Edith Elizabeth Frances Binge, 18871957 (aged 70 years)

EdithBinge.JPG
Name
Edith Elizabeth Frances /Binge/
Given names
Edith Elizabeth Frances
Surname
Binge
Married name
Edith Elizabeth Frances /Mercer/
Birth 1887
MarriageSecond Lieutenant Andrew MercerView this family

Birth of a daughterJanet Edith Mercer
1908 (aged 21 years)
Birth of a daughterEmily May Mercer
June 22, 1910 (aged 23 years)
Death of a husbandSecond Lieutenant Andrew Mercer
October 22, 1915 (aged 28 years)

Note: Wounded in action at Hohenzollern Redoubt, Battle of Loos 13/Oct/1915. Died of wounds at le Touquet, 22/Oct/1915.
Death 1957 (aged 70 years)
Death
Yes

Family with Second Lieutenant Andrew Mercer
husband
andrew_mercer_1881.jpg
18811915
Birth: May 24, 1881 19 19Scoonieknowe, Leven, Fife, Scotland
Death: October 22, 1915
herself
Marriage
Marriage: Sanawar, India
daughter
19081987
Birth: 1908 26 21Sanawar, India
Death: 1987London, England
3 years
daughter
19101996
Birth: June 22, 1910 29 23Sanawar, India
Death: March 25, 1996Polperro, Cornwall, England
Shared note

Note from Erica Gregory, grand-daughter of Andrew and Edith: Granddad had been recalled to fight in Europe and, as soon as they could arrange it, Granny and the girls (Janet and Emily) came over to London in early 1915. As the ship was late in arriving, they missed Granddad’s special leave and he had to go straight back to the front despite missing them. When he was wounded, Granny went over to tend him and was with him to the end. She never recovered from his loss and was quite eccentric thereafter – very loveable though. During the time she spent nursing him, Janet and my mother had to stay in the house of a kindly Police Sergeant in Dover. As she was not allowed to take them over to France, he and his wife offered them accommodation out of the blue. Mum says Granny was eternally grateful but she feels the Policeman and his wife were a trifle relieved when the girls were collected on Granny’s return as they had been brought up in a very free and easy way in the mountains of India and were a trifle adventurous – specially with roof climbing. She would just smile and say no more about it. Granddad was always spoken of with great love and both the girls had adored him, as had Granny. I can feel that love when I think of him now, it was such a strong influence in my childhood.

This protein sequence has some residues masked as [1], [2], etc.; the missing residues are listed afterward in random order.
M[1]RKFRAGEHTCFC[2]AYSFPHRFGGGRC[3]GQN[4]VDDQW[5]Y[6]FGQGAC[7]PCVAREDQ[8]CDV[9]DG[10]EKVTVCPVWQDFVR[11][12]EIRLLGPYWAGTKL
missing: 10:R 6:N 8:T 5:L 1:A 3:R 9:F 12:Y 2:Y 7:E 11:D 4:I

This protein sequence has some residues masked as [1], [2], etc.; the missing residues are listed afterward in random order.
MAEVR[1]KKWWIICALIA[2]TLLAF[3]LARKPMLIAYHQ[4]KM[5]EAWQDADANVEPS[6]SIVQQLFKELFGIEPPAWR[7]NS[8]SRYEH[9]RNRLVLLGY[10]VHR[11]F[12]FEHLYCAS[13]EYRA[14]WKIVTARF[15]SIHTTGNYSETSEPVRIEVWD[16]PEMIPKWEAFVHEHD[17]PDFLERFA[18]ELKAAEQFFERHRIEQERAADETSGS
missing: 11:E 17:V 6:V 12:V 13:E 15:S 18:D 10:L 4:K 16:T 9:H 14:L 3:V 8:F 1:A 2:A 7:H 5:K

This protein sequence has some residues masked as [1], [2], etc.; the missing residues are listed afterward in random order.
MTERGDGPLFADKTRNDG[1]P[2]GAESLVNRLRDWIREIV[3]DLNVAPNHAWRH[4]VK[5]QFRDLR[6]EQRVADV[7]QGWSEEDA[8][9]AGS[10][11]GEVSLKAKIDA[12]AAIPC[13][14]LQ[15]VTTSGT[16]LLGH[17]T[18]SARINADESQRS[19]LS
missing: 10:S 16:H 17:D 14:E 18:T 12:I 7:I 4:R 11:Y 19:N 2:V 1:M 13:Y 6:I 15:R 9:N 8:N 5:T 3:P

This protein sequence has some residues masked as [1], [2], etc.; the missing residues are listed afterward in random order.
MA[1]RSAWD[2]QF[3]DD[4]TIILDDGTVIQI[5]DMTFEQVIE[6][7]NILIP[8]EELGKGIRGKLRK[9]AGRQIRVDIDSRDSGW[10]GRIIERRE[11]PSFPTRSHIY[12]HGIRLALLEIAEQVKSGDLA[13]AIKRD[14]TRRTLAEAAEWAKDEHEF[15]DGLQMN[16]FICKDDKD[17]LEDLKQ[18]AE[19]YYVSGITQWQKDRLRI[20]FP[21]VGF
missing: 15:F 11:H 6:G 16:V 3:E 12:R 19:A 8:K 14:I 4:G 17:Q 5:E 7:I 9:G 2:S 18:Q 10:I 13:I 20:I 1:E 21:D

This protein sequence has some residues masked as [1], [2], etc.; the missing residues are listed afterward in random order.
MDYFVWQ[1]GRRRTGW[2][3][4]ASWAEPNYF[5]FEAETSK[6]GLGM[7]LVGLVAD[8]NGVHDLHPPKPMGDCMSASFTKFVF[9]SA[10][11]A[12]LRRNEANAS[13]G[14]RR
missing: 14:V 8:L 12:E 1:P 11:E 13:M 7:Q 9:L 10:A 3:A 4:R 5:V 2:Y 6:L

Shared note

Note from Erica Gregory, grand-daughter of Andrew and Edith: Granddad had been recalled to fight in Europe and, as soon as they could arrange it, Granny and the girls (Janet and Emily) came over to London in early 1915. As the ship was late in arriving, they missed Granddad’s special leave and he had to go straight back to the front despite missing them. When he was wounded, Granny went over to tend him and was with him to the end. She never recovered from his loss and was quite eccentric thereafter – very loveable though. During the time she spent nursing him, Janet and my mother had to stay in the house of a kindly Police Sergeant in Dover. As she was not allowed to take them over to France, he and his wife offered them accommodation out of the blue. Mum says Granny was eternally grateful but she feels the Policeman and his wife were a trifle relieved when the girls were collected on Granny’s return as they had been brought up in a very free and easy way in the mountains of India and were a trifle adventurous – specially with roof climbing. She would just smile and say no more about it. Granddad was always spoken of with great love and both the girls had adored him, as had Granny. I can feel that love when I think of him now, it was such a strong influence in my childhood.

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